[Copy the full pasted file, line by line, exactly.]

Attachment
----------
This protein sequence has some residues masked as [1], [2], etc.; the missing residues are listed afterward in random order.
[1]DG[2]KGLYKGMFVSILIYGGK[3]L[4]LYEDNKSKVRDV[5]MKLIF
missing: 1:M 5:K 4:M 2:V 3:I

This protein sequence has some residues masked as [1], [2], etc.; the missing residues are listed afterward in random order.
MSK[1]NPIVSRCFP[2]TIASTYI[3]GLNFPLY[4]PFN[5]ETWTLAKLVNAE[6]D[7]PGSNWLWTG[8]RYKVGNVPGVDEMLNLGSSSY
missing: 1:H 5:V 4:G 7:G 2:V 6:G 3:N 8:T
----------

This protein sequence has some residues masked as [1], [2], etc.; the missing residues are listed afterward in random order.
[1]DG[2]KGLYKGMFVSILIYGGK[3]L[4]LYEDNKSKVRDV[5]MKLIF
missing: 1:M 5:K 4:M 2:V 3:I

This protein sequence has some residues masked as [1], [2], etc.; the missing residues are listed afterward in random order.
MSK[1]NPIVSRCFP[2]TIASTYI[3]GLNFPLY[4]PFN[5]ETWTLAKLVNAE[6]D[7]PGSNWLWTG[8]RYKVGNVPGVDEMLNLGSSSY
missing: 1:H 5:V 4:G 7:G 2:V 6:G 3:N 8:T